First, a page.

Three years after his abrupt departure from Leeds Force and two years removed from professional basketball in the city ceasing to exist, the man most responsible for developing a pathway for the sport in Leeds is on the verge of his greatest coaching accomplishment.
Tomorrow, Matt Newby takes his Worcester Wolves team into the final of the BBL Cup against Bristol Flyers in Birmingham.
It is a quite remarkable turn of events for the 42-year-old from Harrogate, who spent eight years building the basketball programme at Leeds Carnegie and taking it into the professional realm with Leeds Force. Three years into that journey, having overseen a run to the BBL play-offs in their second season, Newby was dispensed with.
“It had run its course,” is how he diplomatically reflects on it now. But the change on the bench, as well as in the boardroom as chief executive Mark Mills also left that summer of 2017, saw the soul of the Leeds programme ripped out and within a year the team had folded.
So Newby went back to what he knew best, working in the community trying to develop the game of basketball.
“I focused my attention on City of Leeds Basketball Club, the youth programme, which we’d developed over the years, first through Leeds Carnegie and then Leeds Force,” says Newby, who set up the City of Leeds Basketball Club in the mid-2000s as a way of getting young children into the sport.
It is a club that caters for five to 16-year-olds with members than advancing to the Leeds Basketball Academy, based at Allerton High School, once they turn 16.
“I also continued my work with the Academy and my role at Leeds Beckett University with the BUCS programme, but I was just not in the professional domain.
“So I spent my time focusing on moving the community programme forward and also building my resume by looking internationally for partnerships. We had one with Red Star Belgrade, where they bring coaches over to camp in Leeds; and a women’s programme in Greece.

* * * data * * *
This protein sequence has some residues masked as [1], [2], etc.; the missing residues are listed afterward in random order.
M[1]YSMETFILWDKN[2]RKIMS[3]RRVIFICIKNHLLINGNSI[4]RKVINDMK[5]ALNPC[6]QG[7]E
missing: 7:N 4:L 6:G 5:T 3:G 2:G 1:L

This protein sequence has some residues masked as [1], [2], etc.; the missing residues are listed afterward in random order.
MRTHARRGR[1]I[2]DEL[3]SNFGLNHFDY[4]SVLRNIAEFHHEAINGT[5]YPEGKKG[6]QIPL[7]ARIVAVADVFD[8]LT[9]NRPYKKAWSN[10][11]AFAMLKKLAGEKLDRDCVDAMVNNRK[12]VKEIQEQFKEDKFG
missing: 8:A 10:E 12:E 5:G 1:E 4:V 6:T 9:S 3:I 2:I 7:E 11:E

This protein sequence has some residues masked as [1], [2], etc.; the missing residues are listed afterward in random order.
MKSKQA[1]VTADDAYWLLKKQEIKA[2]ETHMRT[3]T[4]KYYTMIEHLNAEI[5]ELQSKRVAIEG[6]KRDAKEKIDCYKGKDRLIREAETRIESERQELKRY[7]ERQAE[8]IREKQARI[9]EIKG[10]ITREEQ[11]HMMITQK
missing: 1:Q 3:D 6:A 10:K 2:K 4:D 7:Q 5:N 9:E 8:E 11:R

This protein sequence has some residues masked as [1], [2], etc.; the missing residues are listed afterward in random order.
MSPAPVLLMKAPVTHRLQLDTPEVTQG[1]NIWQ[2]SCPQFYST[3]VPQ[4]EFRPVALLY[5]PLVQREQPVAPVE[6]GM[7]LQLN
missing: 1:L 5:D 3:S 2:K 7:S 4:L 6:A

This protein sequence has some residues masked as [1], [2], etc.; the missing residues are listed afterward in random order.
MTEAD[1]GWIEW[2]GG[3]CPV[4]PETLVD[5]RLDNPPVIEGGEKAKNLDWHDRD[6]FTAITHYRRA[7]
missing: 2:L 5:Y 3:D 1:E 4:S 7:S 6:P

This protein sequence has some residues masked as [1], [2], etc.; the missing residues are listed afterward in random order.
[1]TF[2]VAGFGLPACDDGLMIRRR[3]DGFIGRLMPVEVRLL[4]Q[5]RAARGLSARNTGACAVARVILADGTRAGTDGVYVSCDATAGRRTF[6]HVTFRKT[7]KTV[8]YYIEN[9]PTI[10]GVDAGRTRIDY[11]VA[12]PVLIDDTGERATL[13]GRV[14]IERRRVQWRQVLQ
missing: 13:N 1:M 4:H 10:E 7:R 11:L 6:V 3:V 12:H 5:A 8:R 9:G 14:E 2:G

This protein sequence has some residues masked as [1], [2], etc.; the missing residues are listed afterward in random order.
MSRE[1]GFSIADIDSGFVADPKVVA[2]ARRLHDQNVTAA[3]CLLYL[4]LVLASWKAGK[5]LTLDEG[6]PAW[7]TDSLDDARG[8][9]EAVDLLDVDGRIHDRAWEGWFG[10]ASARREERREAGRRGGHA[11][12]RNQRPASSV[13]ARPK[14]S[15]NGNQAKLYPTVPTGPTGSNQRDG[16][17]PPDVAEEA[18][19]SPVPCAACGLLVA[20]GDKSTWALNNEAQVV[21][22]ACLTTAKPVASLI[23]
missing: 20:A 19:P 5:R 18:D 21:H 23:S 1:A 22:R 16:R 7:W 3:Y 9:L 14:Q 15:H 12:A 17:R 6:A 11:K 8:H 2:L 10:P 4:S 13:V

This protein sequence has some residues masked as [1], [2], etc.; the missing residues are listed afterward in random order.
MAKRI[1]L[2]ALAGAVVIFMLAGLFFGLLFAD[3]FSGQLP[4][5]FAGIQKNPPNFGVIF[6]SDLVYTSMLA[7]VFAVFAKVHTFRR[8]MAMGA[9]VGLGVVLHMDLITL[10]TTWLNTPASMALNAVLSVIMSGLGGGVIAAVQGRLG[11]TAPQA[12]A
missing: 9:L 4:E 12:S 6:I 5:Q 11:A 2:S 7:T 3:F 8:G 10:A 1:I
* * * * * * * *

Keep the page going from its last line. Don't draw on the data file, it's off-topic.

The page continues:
“I tried to use my time well by fostering new links that would develop the programme.”
Then last summer, out of nowhere, the long-established Worcester Wolves came calling and offered Newby a route back to the top table of professional basketball in Britain.
“When you’re out of the game for a period of time, there is often a point at which you consider whether you’re going to get another look,” says Newby.
“I’d had a couple of people from Europe contact me but that didn’t progress. But this came at the right time, and I guess my resume suited it.”
Newby’s work in education helped. Having grown the programme at Leeds Carnegie University and then overseen that transition into the professional realm, he was suitably placed to work with the Wolves at a club that has ties with the University of Worcester.
The Wolves, though, are long established, and unlike Leeds they did not sever their ties with the university once they made the step up to professionalism.
“We got a lot right in Leeds,” says Newby, on reflection, of a relationship in which use of university facilities was retained.
“The programme here in Worcester is embedded within the university, it’s very much a part of the local community.